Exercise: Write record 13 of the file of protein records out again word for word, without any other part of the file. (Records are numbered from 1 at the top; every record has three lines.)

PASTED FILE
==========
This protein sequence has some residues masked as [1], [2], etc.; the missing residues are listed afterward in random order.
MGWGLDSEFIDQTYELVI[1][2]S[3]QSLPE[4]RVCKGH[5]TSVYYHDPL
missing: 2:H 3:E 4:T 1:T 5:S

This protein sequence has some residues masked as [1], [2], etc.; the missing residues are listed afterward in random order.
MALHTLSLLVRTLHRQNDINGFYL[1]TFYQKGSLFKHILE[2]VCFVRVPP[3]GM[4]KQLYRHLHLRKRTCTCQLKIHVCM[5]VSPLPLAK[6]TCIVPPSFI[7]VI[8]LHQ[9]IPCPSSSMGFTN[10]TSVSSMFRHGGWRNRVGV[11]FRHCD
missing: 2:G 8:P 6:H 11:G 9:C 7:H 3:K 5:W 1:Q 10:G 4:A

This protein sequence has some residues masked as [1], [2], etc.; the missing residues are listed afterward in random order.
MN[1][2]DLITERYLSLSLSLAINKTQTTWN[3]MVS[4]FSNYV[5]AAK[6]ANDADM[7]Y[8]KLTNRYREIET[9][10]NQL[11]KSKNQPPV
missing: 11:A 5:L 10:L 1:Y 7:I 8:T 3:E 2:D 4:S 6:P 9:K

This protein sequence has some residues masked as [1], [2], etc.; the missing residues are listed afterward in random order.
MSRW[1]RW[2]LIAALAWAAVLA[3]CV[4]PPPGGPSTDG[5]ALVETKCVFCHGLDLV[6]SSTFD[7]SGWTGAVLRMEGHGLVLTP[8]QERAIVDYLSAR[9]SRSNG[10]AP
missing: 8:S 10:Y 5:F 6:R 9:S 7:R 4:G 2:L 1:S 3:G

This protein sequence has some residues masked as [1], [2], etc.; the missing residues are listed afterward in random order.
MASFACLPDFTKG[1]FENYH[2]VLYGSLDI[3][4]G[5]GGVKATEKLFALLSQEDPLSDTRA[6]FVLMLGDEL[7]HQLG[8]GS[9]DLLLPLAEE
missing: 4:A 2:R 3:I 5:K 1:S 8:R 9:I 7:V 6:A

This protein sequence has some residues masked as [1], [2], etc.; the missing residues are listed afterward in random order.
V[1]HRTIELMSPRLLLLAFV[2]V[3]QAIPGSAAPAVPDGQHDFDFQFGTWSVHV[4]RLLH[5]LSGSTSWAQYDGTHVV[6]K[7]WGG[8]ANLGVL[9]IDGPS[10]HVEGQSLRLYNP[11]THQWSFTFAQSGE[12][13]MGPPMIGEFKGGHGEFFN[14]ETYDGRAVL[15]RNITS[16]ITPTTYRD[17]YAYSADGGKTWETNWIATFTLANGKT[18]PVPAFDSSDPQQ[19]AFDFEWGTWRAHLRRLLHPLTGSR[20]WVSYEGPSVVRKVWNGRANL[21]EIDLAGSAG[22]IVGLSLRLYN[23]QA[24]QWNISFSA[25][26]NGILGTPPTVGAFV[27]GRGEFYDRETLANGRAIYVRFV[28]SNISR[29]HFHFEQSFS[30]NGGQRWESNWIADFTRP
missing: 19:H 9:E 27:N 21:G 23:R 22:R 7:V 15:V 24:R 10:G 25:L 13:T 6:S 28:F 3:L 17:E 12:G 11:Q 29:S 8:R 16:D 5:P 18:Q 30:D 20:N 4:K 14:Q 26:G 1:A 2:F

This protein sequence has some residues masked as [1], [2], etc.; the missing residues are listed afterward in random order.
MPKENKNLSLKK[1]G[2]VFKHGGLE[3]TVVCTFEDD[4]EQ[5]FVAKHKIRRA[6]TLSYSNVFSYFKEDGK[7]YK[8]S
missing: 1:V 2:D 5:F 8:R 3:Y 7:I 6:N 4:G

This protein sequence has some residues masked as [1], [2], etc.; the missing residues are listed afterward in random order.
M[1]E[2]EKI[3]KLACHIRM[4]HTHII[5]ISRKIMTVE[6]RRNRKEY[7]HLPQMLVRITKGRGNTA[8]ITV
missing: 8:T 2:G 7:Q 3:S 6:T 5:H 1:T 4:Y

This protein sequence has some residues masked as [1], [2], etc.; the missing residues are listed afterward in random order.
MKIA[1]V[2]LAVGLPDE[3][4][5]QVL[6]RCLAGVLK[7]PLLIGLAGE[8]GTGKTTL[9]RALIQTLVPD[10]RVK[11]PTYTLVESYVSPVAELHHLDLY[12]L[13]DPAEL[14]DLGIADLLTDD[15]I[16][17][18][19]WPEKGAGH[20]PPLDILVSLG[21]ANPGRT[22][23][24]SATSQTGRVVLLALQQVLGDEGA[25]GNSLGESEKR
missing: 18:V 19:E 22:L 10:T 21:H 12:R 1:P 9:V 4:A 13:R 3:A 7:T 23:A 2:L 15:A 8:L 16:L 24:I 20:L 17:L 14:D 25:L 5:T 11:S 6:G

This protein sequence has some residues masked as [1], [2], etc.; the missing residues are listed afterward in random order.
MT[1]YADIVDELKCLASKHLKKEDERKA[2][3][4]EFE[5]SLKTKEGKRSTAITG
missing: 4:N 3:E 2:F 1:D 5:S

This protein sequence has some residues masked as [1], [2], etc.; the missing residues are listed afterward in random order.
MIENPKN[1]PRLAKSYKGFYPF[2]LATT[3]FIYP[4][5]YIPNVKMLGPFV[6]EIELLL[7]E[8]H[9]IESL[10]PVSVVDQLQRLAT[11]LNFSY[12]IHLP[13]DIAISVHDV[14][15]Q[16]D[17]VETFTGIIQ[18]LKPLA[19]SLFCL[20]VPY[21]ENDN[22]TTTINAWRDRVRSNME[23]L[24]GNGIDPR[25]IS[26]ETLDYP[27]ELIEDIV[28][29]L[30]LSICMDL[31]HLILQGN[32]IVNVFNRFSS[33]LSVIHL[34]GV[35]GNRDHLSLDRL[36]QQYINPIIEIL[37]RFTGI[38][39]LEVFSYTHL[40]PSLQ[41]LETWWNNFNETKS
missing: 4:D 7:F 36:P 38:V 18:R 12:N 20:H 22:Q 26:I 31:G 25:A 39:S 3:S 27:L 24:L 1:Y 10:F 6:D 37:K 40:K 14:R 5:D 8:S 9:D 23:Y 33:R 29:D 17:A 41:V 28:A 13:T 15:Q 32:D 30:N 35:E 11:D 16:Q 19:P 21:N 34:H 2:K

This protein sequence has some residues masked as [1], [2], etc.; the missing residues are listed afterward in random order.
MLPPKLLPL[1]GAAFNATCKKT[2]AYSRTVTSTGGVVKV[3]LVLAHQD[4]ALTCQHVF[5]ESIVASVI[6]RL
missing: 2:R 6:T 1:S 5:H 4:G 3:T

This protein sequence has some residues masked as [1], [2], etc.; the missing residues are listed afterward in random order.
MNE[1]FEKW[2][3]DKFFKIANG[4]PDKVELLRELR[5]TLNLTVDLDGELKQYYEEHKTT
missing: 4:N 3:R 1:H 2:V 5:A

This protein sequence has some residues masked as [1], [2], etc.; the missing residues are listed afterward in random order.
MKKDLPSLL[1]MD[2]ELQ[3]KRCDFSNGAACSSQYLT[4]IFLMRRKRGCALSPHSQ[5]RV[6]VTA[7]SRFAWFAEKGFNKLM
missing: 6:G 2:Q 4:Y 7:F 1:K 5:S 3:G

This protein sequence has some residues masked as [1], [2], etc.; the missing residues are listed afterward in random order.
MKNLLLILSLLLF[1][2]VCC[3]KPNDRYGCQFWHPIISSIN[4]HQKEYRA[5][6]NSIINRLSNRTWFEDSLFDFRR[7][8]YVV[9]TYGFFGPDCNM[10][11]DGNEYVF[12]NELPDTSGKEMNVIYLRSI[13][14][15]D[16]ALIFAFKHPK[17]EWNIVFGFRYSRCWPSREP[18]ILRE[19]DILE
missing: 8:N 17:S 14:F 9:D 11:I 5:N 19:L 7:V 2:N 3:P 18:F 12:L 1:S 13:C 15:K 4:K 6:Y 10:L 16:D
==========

This protein sequence has some residues masked as [1], [2], etc.; the missing residues are listed afterward in random order.
MNE[1]FEKW[2][3]DKFFKIANG[4]PDKVELLRELR[5]TLNLTVDLDGELKQYYEEHKTT
missing: 4:N 3:R 1:H 2:V 5:A